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Biomechanics of Anatomy: Ribs and their Articulations

by Tyler Cymet, DO, FACOFP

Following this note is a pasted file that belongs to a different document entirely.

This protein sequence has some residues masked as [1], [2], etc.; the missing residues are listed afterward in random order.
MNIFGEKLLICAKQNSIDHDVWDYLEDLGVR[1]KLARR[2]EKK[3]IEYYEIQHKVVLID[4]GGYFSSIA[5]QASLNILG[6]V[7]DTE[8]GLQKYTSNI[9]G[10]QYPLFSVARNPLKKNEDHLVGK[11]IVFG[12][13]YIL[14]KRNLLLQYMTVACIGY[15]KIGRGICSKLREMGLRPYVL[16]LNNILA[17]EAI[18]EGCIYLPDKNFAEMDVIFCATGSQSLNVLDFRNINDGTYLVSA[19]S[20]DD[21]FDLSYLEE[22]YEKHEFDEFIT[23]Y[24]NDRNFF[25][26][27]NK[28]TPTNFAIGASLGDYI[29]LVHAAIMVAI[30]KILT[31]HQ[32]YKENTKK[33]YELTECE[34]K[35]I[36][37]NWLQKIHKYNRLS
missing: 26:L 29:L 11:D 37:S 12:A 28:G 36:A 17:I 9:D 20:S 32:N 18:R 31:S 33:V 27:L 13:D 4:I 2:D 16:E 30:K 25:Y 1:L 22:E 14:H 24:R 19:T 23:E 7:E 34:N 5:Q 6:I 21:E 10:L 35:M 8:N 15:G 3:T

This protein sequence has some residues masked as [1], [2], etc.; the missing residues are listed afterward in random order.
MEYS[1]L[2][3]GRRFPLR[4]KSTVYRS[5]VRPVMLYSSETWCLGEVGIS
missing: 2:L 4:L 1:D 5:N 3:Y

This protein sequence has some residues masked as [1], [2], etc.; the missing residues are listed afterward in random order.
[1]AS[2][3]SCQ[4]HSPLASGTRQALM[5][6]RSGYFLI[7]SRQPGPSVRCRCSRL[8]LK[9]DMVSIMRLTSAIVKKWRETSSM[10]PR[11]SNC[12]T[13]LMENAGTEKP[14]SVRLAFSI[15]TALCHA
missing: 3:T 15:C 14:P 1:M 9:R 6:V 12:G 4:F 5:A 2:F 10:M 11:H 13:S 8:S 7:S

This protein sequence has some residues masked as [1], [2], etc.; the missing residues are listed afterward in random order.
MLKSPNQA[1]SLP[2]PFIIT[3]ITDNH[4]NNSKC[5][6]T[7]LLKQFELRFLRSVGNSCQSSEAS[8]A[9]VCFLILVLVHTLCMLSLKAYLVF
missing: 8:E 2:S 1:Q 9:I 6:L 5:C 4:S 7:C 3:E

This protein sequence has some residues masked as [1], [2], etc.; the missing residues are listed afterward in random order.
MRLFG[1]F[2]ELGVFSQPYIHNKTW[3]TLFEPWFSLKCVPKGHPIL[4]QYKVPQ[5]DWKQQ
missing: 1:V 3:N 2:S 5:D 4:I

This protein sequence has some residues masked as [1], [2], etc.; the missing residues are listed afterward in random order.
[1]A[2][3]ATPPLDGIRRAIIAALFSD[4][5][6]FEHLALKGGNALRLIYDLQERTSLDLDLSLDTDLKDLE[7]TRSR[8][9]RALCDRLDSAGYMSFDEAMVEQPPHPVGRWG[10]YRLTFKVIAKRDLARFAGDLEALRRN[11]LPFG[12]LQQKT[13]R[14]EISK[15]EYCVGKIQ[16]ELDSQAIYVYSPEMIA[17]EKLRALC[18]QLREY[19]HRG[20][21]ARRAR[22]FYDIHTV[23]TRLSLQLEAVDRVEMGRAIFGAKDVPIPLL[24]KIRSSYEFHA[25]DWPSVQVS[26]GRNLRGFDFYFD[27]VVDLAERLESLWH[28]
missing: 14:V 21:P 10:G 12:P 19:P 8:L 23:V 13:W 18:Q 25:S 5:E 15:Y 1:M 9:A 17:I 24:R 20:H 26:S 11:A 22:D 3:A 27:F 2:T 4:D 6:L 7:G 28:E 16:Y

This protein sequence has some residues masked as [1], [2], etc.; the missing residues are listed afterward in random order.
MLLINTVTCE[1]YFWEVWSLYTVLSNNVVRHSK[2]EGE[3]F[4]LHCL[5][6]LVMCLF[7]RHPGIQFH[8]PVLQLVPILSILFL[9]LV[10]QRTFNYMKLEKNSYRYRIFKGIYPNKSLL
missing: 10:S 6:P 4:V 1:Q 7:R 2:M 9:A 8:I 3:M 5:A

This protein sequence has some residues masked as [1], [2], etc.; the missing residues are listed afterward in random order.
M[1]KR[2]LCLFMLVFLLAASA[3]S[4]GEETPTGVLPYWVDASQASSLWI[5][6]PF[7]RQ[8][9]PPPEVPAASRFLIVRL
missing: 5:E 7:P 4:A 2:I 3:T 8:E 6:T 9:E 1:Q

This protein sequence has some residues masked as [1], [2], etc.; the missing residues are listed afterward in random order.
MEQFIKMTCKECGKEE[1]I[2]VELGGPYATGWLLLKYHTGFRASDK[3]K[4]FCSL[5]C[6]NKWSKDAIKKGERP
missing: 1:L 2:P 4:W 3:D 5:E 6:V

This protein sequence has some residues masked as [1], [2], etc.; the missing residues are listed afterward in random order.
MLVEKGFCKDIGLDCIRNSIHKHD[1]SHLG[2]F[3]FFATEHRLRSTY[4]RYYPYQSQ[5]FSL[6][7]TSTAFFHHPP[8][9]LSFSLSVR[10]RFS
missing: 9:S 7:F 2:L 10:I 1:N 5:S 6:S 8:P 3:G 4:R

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    00:00 We're going to change course now and talk about biomechanics. How do the ribs move, how do their articulations matter and what difference does this make? Because the costochondral joint is a joint and where the ribs attach to the sternum is going to have motion. It might be a cartilaginous joint and it's hyaline cartilage, it is an articulation that has 2 ends to it so it's a bone that’s moving at both ends and it’s got a lateral end that has cartilage that then attaches to the sternum. So it's a unique joint that is found in the front, found in the back. It is covered by periosteum that then helps it move, helps smooth out the motion and it is an interlocking joint that’s lock to the sternum and lock to the rib. Let me get to rib motion, because if you watch somebody breathe. If they’re breathing comfortably, if they’re healthy it's normal. You take a deep breath in, the rib cage expands. Pump handle motion where the rib comes up in the front, bucket handle motion where it expands, diaphragm goes down, lung gets expanded and it looks like it's nice fluid motion. It should be symmetrical but it's also something where you are going to notice that there are changes that are not easily apparent. There are changes in the ribs and how they connect to the spine and the thoracic vertebrae and their role in breathing and how the angulation of the head of the rib is going to affect how deep a breath you get and how much you are able to breathe and how much you are able to expand your thorax. So in looking at the costovertebral articulations and ligaments, we do know the articulations are pretty strong, they are pretty extensive and they tend to cover the tubercles and the head of the ribs so you can see it. Rib 1, 10, 11 and 12 are false ribs. They only articulate with their own corresponding vertebral level, so the motion will not be as limited when people are sick. So you may have 1 primary rib lesion initially that then spreads but you're still going to have motion in ribs that don't require and are not attached to 2 vertebrae. So that's why you're still going to get expansion of the rib cage. It's just going to be unequal expansion and the interosseous ligaments that are between the 2 demifacets are going to move comfortably when a person is healthy. When a person is ill, you're going to start seeing limitations and you're going to start to see compensatory changes in both the ribs and the vertebrae. When you do the exam and you check rib levels, you will generally notice tenderness both above and below the area of dysfunction. One of the things we also tend to look at is a problem 1 rib or multiple ribs. Is it 1 vertebra or multiple vertebrae? It’s usually a different muscle group that's affecting it. If it's multiple ones or it is also possible that it’s 1 primary that then caused a ripple effect to affect the ribs above it. When we look at the ligaments, there are 3 bands that attach the rib to the vertebrae and you want to look at the head of the rib that is attached to the vertebrae and the intermediate level and the inferior level. So, again it's tightly bound to the vertebrae. Here’s another picture of the ligamentous bonding and ligamentous attachments and this is meant to show you how extensive. So if you're dissecting it you're not going to see the ribs easily where they attach because they're going to be covered and really obscured by ligaments and I just wanted to share the nerves there as well. While most of the injuries we see tend to be in the thoracic outlet, there are pains that are usually more minor and more fleeting but they are at every rib level and people are going to get chest pain from sitting from long periods of time, from using their ribs in an asymmetric manner, from being twisted and staying in that position for too long, sitting at a desk too long. All of those are going to get some feedback from the autonomic nervous system of the thorax that may limit rib motion. I just wanted to focus a little bit on the vertebrae so you can see where the ribs are attaching and realize again the head is attaching to one vertebra and then the transverse process is attaching at the level above as a separate vertebra. So, again the motion is determined by multiple vertebrae and the attachment to the ribs. Another picture with the articulations showing the tubercle attached, showing the ligaments attached and showing that it is going to be multiple levels that are involved with every motion of the rib. We also have to realize that you have muscles multifidus, rotatores small usually go 1 segment as well as the longer muscles and thicker muscles, longissimus, iliocostalis on multiple levels that are going to be affecting your breathing and affecting the motion. We also have the interosseous areas, the nucleus pulposus annulus fibrosus, that are going to be involved and have some effect on ribs. So when you have an intervertebral issue, the ribs are more likely to start developing tenderness, pain problems and need to be paid attention to as well and may actually need treatment secondary to the main problem which is often the vertebral issue. So, just take a look at the ligaments. Again, you have the interosseous, the posterior and the superior that are important to note. Just pointing out that as we go down from rib 1 to 10 the ribs get bigger and we are going to see a smaller angle so you are still going to have bucket handle motion below and pump handle motion above and that's going to be determined by the angle and by the flexibility and the ability of the ribs to move. It is three-dimensional motion, it is the curvature that is changing and lifting the chest wall where the typical ribs will have both pump handle and bucket handle and again focus on how the thoracic spine is involved with breathing because it is one structure. In looking at the sternoclavicular motion, it is triaxial motion that is a saddle joint. You are going to have motion occurring in multiple directions and the synovial joint that is part of the sternomanubrial junction is also going to affect motion and the back in the scapula are going to feel it as well and that's just something to be aware of. So, the sternoclavicular joint actually has 2 synovial joints in it, anterior and inferior. So you'll have 2 fluid sacs in there to help the motion occur in different levels. The rib motion in top tends to be pump handle, it is an anterior-posterior motion and it's more prominent in the upper ribs. That is something you need to know and that is high yield.